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Weapons Check | Hedgehog Anti-Submarine Projector

By Chris McNab
Summer 2018 • MHQ Magazine

THE “HEDGEHOG” ANTI-SUBMARINE PROJECTOR WAS A CONCEPTUAL LEAP FORWARD in the arsenal of weapons the Allies used against U-boats in World War II. Designed to replace the unsuccessful Fairlie Mortar, the “Hedgehog” was the brainchild of engineers in the Royal Navy’s Directorate of Miscellaneous Weapons Development, who worked in secret to devise a weapon, superior to conventional depth charges, that could fire multiple spigot mortars ahead of a warship attacking a submarine. Building on work first undertaken in the 1930s, the engineers came up with the Hedgehog—so named because the empty rows of its launchers resembled a hedgehog’s spines.

The Hedgehog entered service in 1942. In its final production version, the weapon consisted of an angled array of 24 contact-fuzed bombs, mounted in a launcher atop an escort vessel’s deck. When a ship detected a submarine, it fired the bombs ahead in a full rippling salvo (staggered two bombs at a time to reduce stress on the ship’s superstructure), out to a maximum range of approximately 270 yards. The bombs fell in an elliptical pattern about 100 feet long, each bomb 15 feet from the next (narrower than the width of a U-boat’s hull), and sank at a rate of 23 feet per second. Unlike depth charges, whose time or barometric fuzes detonated the explosive regardless of their proximity to the target, a Hedgehog bomb exploding could mean only one thing: that the enemy submarine had been hit.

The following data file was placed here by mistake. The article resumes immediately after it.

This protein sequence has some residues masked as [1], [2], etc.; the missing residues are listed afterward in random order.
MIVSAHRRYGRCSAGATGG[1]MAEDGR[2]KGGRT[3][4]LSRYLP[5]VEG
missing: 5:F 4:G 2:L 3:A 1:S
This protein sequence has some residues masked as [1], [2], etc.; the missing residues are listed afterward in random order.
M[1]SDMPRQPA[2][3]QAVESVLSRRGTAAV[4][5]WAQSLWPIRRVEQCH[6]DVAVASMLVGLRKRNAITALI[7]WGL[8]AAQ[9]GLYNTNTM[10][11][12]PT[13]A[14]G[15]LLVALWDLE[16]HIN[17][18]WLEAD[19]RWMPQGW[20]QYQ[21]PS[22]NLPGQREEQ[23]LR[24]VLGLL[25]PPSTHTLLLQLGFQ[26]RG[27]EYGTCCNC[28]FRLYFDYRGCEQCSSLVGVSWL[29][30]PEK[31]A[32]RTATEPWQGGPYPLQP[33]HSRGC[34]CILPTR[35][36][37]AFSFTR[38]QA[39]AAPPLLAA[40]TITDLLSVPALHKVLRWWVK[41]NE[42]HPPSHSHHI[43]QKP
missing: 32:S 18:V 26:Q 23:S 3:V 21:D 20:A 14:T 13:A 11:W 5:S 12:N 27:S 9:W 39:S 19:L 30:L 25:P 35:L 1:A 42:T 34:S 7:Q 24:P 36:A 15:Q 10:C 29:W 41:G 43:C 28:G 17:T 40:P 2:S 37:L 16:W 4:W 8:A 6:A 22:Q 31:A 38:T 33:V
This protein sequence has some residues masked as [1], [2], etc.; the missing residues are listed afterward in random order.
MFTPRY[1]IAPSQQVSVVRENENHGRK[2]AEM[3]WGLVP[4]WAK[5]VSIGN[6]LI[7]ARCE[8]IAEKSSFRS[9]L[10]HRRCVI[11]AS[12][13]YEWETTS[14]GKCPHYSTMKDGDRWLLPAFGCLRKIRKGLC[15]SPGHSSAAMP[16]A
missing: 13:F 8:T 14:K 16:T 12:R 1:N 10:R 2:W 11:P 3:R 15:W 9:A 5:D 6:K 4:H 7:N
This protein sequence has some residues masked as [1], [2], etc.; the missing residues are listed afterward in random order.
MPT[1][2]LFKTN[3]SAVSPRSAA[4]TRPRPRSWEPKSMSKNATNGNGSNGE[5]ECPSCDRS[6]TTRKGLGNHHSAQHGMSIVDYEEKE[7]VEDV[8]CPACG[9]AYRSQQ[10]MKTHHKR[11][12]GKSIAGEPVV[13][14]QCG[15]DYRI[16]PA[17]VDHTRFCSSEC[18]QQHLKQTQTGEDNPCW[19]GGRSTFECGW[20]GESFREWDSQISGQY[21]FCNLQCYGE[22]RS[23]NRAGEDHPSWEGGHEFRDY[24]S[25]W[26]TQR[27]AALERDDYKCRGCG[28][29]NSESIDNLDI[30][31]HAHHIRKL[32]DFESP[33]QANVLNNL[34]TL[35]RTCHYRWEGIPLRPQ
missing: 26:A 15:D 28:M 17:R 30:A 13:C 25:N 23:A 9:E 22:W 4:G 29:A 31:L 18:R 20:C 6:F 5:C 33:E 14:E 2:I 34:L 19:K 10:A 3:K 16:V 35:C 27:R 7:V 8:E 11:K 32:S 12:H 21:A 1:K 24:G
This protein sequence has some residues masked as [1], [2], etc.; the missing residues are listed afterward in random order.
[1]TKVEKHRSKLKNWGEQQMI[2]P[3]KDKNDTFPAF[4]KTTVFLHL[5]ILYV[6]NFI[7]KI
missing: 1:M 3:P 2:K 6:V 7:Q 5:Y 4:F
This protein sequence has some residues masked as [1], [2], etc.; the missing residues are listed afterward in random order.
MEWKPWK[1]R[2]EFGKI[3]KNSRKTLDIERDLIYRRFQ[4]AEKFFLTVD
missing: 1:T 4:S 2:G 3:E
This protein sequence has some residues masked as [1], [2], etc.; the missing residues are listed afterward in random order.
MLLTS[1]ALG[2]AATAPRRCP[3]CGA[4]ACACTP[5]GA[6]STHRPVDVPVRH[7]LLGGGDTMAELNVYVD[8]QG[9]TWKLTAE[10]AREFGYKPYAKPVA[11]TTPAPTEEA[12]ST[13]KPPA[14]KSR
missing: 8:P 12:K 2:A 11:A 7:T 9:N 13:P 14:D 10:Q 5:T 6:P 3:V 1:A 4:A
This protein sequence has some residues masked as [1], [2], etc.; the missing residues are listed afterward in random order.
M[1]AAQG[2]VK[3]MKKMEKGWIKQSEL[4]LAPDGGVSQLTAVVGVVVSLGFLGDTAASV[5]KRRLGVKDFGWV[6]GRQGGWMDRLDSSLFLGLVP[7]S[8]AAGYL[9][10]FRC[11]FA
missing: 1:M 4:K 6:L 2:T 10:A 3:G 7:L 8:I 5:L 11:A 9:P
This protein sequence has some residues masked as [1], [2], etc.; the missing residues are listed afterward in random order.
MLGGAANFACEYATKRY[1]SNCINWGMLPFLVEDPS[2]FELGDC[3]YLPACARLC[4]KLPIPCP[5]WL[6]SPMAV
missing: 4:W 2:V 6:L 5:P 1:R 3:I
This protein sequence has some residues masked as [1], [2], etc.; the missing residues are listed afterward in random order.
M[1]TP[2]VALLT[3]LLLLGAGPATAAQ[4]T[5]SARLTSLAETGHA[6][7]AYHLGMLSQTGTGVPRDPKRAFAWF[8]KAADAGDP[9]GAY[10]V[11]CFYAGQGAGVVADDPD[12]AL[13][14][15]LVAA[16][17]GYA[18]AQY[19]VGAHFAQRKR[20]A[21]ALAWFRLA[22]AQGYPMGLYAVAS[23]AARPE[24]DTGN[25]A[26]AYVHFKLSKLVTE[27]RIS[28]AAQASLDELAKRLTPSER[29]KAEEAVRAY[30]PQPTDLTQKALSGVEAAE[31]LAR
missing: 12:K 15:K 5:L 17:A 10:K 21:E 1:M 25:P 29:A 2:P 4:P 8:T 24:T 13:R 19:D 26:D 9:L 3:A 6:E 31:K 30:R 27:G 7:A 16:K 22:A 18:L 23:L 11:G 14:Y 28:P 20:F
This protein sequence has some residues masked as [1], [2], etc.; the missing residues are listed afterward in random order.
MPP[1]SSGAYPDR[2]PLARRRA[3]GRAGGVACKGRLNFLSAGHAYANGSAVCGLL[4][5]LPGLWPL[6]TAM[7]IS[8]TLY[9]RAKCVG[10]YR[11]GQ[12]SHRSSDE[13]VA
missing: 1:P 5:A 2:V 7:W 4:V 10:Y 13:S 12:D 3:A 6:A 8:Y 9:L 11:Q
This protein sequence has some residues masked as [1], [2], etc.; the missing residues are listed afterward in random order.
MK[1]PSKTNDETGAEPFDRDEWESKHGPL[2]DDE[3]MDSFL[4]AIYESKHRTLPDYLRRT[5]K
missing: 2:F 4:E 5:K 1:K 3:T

The bomb’s flat nose allowed it to enter the water cleanly rather than skid along the surface.

Poor training hindered the bomb’s success at first, but once crews received proper instruction, the Hedgehog racked up impressive kill ratios—far better than those of depth charges. By the end of the war, in fact, one in every five Hedgehog attacks resulted in a kill, compared with something like one in 60 for depth charges. (Later versions of the launcher were gyro-stabilized to compensate for the rolling and pitching of the ship.) In all, Hedgehog attacks took out some 50 enemy submarines, including six in the Pacific Theater. MHQ

CHRIS McNAB is a military historian based in the United Kingdom. His most recent book is The Falklands War Operations Manual (Haynes Publishing, 2018).

This article appears in the Summer 2018 issue (Vol. 30, No. 4) of MHQ—The Quarterly Journal of Military History with the headline: Hedgehog Anti-Submarine Projector



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